Wednesday, February 10, 2010


My friend Linda and I attended an art marketing workshop in Charlotte, North Carolina not too long ago. For over 4 hours we listened to a gallery owner from Scottsdale, Arizona speak to his class of 50 eager artists. Jason Horejs introduced himself as the son of a full time artist, and as someone who had always loved the gallery side of "the business." After working in galleries for several years, he opened his own, Xanadu Gallery, in Scottsdale. He discovered, to his dismay, that most artists had no concept of how to approach a gallery. His desire to help artists achieve their goals led him to write a book called "Starving" to Successful The Fine Artist's Guide to Getting Into Galleries and Selling More Art.

His seminar was his book brought to life, and my friend and I carried home new energy for approaching our goals in the art world. One of the many suggestions we were given that day has had quite an impact on me. He proposed that every professional artist needs a biography, written in third person, describing how s/he has come to make art. Much more than a resume, a biography can speak to a collector on a personal level, creating an understanding of the artist as a person.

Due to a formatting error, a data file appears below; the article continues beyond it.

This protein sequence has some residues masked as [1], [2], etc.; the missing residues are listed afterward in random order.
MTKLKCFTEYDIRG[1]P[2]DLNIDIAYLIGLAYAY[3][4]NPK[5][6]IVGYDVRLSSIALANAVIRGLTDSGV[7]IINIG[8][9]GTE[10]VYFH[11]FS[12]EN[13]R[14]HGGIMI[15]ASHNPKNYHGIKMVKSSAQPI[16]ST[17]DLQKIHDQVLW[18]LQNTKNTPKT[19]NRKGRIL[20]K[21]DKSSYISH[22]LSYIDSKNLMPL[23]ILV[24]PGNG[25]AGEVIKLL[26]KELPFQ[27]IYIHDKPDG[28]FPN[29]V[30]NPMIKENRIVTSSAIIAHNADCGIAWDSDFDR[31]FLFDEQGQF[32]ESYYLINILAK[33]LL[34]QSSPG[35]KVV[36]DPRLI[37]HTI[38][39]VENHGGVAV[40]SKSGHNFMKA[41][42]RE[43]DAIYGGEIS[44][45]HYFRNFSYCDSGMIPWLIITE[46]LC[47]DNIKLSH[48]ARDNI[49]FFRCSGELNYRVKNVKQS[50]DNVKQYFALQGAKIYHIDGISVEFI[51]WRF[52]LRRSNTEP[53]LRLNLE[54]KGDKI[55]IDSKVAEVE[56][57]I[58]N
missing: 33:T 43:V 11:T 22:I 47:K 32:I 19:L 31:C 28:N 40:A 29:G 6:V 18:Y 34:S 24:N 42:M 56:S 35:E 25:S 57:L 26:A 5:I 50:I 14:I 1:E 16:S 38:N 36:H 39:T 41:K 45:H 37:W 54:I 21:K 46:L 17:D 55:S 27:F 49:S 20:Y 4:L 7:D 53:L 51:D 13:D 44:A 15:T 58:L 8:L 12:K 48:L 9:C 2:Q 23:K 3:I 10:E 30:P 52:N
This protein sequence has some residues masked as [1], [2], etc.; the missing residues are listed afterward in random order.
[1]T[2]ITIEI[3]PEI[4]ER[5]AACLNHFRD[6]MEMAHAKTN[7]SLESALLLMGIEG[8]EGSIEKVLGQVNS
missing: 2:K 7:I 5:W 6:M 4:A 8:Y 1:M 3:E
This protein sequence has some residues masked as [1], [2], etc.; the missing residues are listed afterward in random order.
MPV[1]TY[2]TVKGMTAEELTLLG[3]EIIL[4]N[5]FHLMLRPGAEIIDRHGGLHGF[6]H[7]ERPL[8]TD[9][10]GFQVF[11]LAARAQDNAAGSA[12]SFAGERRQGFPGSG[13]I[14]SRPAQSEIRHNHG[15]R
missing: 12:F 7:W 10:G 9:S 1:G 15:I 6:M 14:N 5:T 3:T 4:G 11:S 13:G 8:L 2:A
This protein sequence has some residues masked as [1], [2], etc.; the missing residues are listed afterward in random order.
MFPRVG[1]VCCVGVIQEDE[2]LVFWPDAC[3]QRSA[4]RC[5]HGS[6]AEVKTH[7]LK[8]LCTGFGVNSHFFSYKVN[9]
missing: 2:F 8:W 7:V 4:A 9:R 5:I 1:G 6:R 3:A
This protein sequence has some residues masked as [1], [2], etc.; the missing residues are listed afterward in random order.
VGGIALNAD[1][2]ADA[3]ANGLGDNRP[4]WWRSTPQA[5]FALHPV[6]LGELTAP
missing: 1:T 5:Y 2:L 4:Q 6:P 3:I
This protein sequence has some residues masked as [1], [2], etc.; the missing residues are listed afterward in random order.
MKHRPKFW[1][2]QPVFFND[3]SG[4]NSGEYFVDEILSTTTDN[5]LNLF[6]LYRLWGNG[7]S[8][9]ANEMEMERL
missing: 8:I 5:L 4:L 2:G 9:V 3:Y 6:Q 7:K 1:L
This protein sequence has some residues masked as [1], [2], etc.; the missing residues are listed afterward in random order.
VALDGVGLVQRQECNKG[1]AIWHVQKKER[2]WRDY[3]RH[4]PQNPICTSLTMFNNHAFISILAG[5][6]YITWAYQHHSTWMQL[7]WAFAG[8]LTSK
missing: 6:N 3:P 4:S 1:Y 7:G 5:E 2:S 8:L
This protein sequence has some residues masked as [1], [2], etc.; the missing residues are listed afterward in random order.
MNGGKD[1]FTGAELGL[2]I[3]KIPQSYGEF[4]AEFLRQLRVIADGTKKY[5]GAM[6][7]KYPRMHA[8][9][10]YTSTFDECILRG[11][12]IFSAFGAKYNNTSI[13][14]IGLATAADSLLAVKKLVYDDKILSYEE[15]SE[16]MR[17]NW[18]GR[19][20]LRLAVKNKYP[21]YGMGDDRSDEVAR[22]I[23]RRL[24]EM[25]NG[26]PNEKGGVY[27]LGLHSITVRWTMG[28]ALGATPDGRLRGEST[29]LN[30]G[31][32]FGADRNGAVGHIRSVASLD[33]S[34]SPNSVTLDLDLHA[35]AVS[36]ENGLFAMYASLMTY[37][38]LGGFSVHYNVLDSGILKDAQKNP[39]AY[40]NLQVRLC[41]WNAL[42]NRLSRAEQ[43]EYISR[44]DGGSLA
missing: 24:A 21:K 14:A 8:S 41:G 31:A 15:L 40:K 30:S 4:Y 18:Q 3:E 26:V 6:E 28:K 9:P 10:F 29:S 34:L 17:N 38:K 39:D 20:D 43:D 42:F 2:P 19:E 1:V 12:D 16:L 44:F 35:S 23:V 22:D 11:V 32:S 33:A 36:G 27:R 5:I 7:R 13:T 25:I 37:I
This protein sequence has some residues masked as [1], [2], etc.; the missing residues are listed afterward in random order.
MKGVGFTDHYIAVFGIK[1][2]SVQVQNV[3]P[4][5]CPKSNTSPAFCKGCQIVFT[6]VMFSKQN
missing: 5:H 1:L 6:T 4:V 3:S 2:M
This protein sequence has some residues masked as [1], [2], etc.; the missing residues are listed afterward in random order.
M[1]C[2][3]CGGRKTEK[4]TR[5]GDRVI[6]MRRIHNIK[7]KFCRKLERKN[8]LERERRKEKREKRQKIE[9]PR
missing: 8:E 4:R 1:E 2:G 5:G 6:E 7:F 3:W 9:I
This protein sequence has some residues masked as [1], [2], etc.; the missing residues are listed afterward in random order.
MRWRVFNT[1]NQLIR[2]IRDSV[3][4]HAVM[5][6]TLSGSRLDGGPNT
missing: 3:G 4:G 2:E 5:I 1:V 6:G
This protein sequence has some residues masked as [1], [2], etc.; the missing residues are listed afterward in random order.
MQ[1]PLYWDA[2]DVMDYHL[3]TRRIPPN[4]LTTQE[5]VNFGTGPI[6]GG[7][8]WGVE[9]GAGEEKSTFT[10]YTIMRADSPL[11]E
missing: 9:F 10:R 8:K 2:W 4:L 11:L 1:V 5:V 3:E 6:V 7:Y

Writing a third person biography was a challenge for me. All my self doubts rose their ugly heads, mocking me with their mumbling insinuations about my small education, and a long list of "I'm not good enough" thoughts. But I was so encouraged and inspired by the Horejs seminar, I stifled them all and began writing about my life as an artist. Although it took me over a week of continual revision, I found strength in my own story and my new capacity to explain what and why I paint.

I have posted my biography on my web site and of course hope that potential buyers will read it. I have given my galleries a new tool for selling my work. But perhaps the most valuable facet comes from having written it. I now have a stronger understanding of my progression as an artist, and how events as well as my own dedication have strengthened my desire to communicate with my art.